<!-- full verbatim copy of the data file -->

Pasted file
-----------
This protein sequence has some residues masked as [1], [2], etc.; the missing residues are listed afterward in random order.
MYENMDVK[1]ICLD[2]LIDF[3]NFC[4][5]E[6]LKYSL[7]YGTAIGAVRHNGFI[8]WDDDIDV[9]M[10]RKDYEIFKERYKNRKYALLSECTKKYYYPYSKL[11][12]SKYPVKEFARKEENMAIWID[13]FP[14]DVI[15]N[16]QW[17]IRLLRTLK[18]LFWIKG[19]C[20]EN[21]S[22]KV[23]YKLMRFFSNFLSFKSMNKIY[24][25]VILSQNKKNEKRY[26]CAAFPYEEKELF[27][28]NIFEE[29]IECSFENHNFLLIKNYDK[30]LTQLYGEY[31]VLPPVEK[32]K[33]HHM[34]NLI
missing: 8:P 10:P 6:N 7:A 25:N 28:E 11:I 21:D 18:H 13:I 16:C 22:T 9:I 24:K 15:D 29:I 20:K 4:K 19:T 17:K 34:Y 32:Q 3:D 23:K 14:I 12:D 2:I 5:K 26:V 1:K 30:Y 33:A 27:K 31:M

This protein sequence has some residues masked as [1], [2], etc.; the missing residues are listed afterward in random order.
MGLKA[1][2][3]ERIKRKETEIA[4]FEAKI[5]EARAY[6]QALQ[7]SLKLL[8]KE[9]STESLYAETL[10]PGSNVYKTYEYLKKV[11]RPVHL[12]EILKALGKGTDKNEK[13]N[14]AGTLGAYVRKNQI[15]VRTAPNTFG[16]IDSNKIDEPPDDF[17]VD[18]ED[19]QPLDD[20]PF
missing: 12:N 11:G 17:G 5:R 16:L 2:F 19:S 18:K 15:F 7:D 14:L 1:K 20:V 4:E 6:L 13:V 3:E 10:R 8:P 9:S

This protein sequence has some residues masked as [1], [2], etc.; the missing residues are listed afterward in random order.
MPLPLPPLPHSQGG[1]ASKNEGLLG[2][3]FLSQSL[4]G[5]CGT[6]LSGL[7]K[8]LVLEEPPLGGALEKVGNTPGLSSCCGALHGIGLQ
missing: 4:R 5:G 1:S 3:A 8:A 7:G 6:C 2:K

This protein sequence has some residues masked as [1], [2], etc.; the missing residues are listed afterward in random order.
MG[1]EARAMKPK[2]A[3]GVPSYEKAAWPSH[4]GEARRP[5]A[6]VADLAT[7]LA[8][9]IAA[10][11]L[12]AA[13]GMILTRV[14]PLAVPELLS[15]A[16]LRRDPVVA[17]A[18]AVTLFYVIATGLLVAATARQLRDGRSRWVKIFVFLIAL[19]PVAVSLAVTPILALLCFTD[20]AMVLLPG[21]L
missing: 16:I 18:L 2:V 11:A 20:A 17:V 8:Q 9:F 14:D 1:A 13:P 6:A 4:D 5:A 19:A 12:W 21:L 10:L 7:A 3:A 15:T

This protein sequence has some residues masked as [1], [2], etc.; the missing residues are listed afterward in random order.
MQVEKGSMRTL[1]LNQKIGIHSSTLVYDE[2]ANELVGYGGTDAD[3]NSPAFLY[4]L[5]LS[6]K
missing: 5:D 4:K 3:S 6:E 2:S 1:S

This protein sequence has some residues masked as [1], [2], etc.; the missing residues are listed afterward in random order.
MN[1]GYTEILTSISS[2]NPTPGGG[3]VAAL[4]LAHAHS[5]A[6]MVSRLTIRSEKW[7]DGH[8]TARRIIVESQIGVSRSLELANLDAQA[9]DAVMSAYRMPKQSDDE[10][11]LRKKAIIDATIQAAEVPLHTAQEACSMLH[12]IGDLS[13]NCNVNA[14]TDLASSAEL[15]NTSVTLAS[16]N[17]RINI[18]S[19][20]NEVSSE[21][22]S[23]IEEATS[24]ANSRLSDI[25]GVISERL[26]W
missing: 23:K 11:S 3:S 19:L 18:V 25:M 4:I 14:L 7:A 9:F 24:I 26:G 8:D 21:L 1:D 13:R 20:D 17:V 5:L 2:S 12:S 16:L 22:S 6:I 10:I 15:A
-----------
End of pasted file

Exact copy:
This protein sequence has some residues masked as [1], [2], etc.; the missing residues are listed afterward in random order.
MYENMDVK[1]ICLD[2]LIDF[3]NFC[4][5]E[6]LKYSL[7]YGTAIGAVRHNGFI[8]WDDDIDV[9]M[10]RKDYEIFKERYKNRKYALLSECTKKYYYPYSKL[11][12]SKYPVKEFARKEENMAIWID[13]FP[14]DVI[15]N[16]QW[17]IRLLRTLK[18]LFWIKG[19]C[20]EN[21]S[22]KV[23]YKLMRFFSNFLSFKSMNKIY[24][25]VILSQNKKNEKRY[26]CAAFPYEEKELF[27][28]NIFEE[29]IECSFENHNFLLIKNYDK[30]LTQLYGEY[31]VLPPVEK[32]K[33]HHM[34]NLI
missing: 8:P 10:P 6:N 7:A 25:N 28:E 11:I 21:D 18:H 13:I 16:C 22:T 9:I 24:K 15:D 29:I 20:K 4:K 19:T 17:K 34:Y 32:Q 3:D 23:K 14:I 12:D 2:I 5:K 26:V 1:K 30:Y 33:A 27:K 31:M

This protein sequence has some residues masked as [1], [2], etc.; the missing residues are listed afterward in random order.
MGLKA[1][2][3]ERIKRKETEIA[4]FEAKI[5]EARAY[6]QALQ[7]SLKLL[8]KE[9]STESLYAETL[10]PGSNVYKTYEYLKKV[11]RPVHL[12]EILKALGKGTDKNEK[13]N[14]AGTLGAYVRKNQI[15]VRTAPNTFG[16]IDSNKIDEPPDDF[17]VD[18]ED[19]QPLDD[20]PF
missing: 12:N 11:G 17:G 5:R 16:L 2:F 19:S 18:K 15:F 7:D 14:L 1:K 20:V 4:E 6:L 13:V 3:E 10:R 8:P 9:S

This protein sequence has some residues masked as [1], [2], etc.; the missing residues are listed afterward in random order.
MPLPLPPLPHSQGG[1]ASKNEGLLG[2][3]FLSQSL[4]G[5]CGT[6]LSGL[7]K[8]LVLEEPPLGGALEKVGNTPGLSSCCGALHGIGLQ
missing: 4:R 5:G 1:S 3:A 8:A 7:G 6:C 2:K

This protein sequence has some residues masked as [1], [2], etc.; the missing residues are listed afterward in random order.
MG[1]EARAMKPK[2]A[3]GVPSYEKAAWPSH[4]GEARRP[5]A[6]VADLAT[7]LA[8][9]IAA[10][11]L[12]AA[13]GMILTRV[14]PLAVPELLS[15]A[16]LRRDPVVA[17]A[18]AVTLFYVIATGLLVAATARQLRDGRSRWVKIFVFLIAL[19]PVAVSLAVTPILALLCFTD[20]AMVLLPG[21]L
missing: 16:I 18:L 2:V 11:A 20:A 17:V 8:Q 9:F 14:D 1:A 13:P 6:A 4:D 5:A 19:A 12:W 21:L 10:L 7:A 3:A 15:T

This protein sequence has some residues masked as [1], [2], etc.; the missing residues are listed afterward in random order.
MQVEKGSMRTL[1]LNQKIGIHSSTLVYDE[2]ANELVGYGGTDAD[3]NSPAFLY[4]L[5]LS[6]K
missing: 5:D 4:K 3:S 6:E 2:S 1:S

This protein sequence has some residues masked as [1], [2], etc.; the missing residues are listed afterward in random order.
MN[1]GYTEILTSISS[2]NPTPGGG[3]VAAL[4]LAHAHS[5]A[6]MVSRLTIRSEKW[7]DGH[8]TARRIIVESQIGVSRSLELANLDAQA[9]DAVMSAYRMPKQSDDE[10][11]LRKKAIIDATIQAAEVPLHTAQEACSMLH[12]IGDLS[13]NCNVNA[14]TDLASSAEL[15]NTSVTLAS[16]N[17]RINI[18]S[19][20]NEVSSE[21][22]S[23]IEEATS[24]ANSRLSDI[25]GVISERL[26]W
missing: 23:K 11:S 3:S 19:L 18:V 25:M 4:I 14:L 7:A 9:F 24:I 26:G 8:D 21:L 1:D 13:R 20:D 17:V 5:L 2:S 12:S 16:L 22:S 6:I 10:I 15:A